Celebrity Death Watch: Two writers died. Barbara Mertz wrote mysteries under the name Barbara Peters. Elmore Leonard wrote thrillers, with Get Shorty probably the best known. George "Boomer" Scott played for the Red Sox. Eydie Gorme blamed it on the bossa nova.
I particularly want to highlight Tuvan throat singer, Kongar-ol Ondar. His album, Back Tuva Future is thoroughly addictive and I was privileged to see him perform at the Naadam Festival in Kyzyl in 2000.
The most interesting tidbit seen in a recent obituary was for Ali Maow Maalin, a Somali health worker, who was apparently the last person to have survived a naturally acquired case of smallpox.
Non-celebrity Deaths: I only met Mike Cordelli once or twice, but he was a valuable voice on Flyertalk. Another on-line connection (who I met once) was Jim Lawrence of Jim’s Journal who apparently died suddenly during the swimming portion of a triathlon. (I have read, by the way, that this is not particularly unusual and that doctors don’t entirely understand why.) Finally, Don Keenan died less suddenly. His widow, Trudy, is one of my most valued mentors, and I often had dinner with Don and Trudy while on business trips to Albuquerque.
Carolina Que Do: I spent last weekend in Charlotte for a Flyertalk event that was sort of focused on barbecue. We started with a few of us going to the Carolinas Aviation Museum, the main feature of which is the "Miracle on the Hudson" plane (i.e. US 1549), which Captain "Sully" Sullenberger safely landed in the Hudson after a bird strike. There is a lot of detail about the incident, including things like luggage donated by survivors. Another highlight was a docent grilling our group about commercial aviation in general.
We had lunch at Sauceman’s and dinner at Bill Spoon’s. The former was significantly better, in my opinion. I thought the food at Bill Spoon’s was rather bland, though I did appreciate that they let me order a child-size portion of the fried flounder. Also, Sauceman’s had red slaw, which is essentially a vinegary coleslaw with barbecue sauce added. This is a good thing for those of us who prefer vinegar to mayonnaise.
By the way, both of my flights went smoothly and were on time. However, I had trouble getting to my hotel every single time I drove there. I could see where I needed to go, but there was a lot of construction so the roads didn’t quite match up to where they were supposed to. I’ll note that the Courtyard by Marriott could have had better soundproofing, but that is not exactly surprising for an airport hotel.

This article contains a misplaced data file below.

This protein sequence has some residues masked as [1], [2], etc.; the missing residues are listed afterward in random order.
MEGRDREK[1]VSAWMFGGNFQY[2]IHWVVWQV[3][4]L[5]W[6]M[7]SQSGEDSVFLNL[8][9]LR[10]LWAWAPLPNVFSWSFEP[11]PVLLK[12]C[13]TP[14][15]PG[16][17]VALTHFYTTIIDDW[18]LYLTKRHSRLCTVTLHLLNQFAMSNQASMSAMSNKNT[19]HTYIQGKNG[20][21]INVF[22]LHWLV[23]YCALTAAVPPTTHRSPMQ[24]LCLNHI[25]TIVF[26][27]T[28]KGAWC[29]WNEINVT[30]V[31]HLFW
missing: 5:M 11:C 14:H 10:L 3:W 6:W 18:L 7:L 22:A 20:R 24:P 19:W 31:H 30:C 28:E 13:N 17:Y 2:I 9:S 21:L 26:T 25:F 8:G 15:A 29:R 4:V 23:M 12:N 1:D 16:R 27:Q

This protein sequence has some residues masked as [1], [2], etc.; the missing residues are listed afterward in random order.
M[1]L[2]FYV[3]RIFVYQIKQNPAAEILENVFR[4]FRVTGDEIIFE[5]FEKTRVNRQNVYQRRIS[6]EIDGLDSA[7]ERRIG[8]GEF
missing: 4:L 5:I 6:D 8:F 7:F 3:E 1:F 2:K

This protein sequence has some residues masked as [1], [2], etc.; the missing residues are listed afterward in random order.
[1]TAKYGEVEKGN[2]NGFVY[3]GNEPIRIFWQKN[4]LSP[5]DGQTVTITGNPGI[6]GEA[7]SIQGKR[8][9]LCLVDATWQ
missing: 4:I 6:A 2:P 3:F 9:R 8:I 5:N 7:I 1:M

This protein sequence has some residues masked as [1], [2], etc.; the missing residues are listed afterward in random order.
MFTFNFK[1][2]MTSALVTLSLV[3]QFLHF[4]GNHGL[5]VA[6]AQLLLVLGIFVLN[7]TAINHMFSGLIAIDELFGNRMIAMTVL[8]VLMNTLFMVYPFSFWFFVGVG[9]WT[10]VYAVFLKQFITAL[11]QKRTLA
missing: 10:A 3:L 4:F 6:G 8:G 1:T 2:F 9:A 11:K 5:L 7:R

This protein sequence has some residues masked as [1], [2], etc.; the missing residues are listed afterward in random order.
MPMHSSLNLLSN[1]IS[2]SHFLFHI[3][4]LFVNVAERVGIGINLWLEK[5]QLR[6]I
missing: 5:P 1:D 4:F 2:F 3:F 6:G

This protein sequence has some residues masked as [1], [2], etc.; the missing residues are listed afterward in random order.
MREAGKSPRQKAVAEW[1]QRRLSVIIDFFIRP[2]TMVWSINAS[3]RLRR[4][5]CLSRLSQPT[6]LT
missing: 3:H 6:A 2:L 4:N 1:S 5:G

I should also mention that US Airways has an on-board offer for their credit card which gets you 40,000 miles, instead of the 35,000 they offer on-line. That’s after the initial purchase, with no minimum purchase. And, if you return the application to a flight attendant, you get an extra 500 miles even if the application is not accepted.
Atonement: Speakeasy DC did a storytelling show last night at the Jewish Community Center on the theme Atonement: Stories About Confession, Redemption and Making Amends. Amy Saidman opened with a brief story about a possible car accident. The story was reasonably on theme and entertaining enough, though it could have used a stronger ending. Endings are a common problem with personal stories and, in many of them, I’d have liked to see that the teller actually learned something. Mike Kern’s piece about being a lifeguard was the strongest of the night, though it really had to do with someone else’s atonement, not his own. Geraldine Buckley also did a very good job, but I had heard her story about her father before and know it was greatly condensed to fit its time slot and that was not to its advantage. Overall, I felt that the stories tended to emphasize the confession aspect too much and the transformational aspect of atonement too little.
I have one other note, which probably does not affect normal people. Adam Ruben’s story involved a Scrabble tournament. If you rattle off a bunch of letters in front of someone like me, I will be distracted by anagramming them in my head and miss at least the next several seconds of what you are saying. I’m not sure how to get around this problem, however.
Civil Disobedience: All the discussion of Manning and Snowden and so on reminds me to mention something that has bugged me for a long time. Namely, civil disobedience includes accepting the punishment for one’s violations of laws. People like Gandhi and Martin Luther King didn’t whine that they shouldn’t get jail time because they had people’s best interests at heart.
Eat, Pray , Love: I read Elizabeth Gilbert’s book recently. While her particular path is far from mine, all three of these are areas in my life I am dissatisfied with right now and planning to work on a bit in the next year. But that deserves its own entry.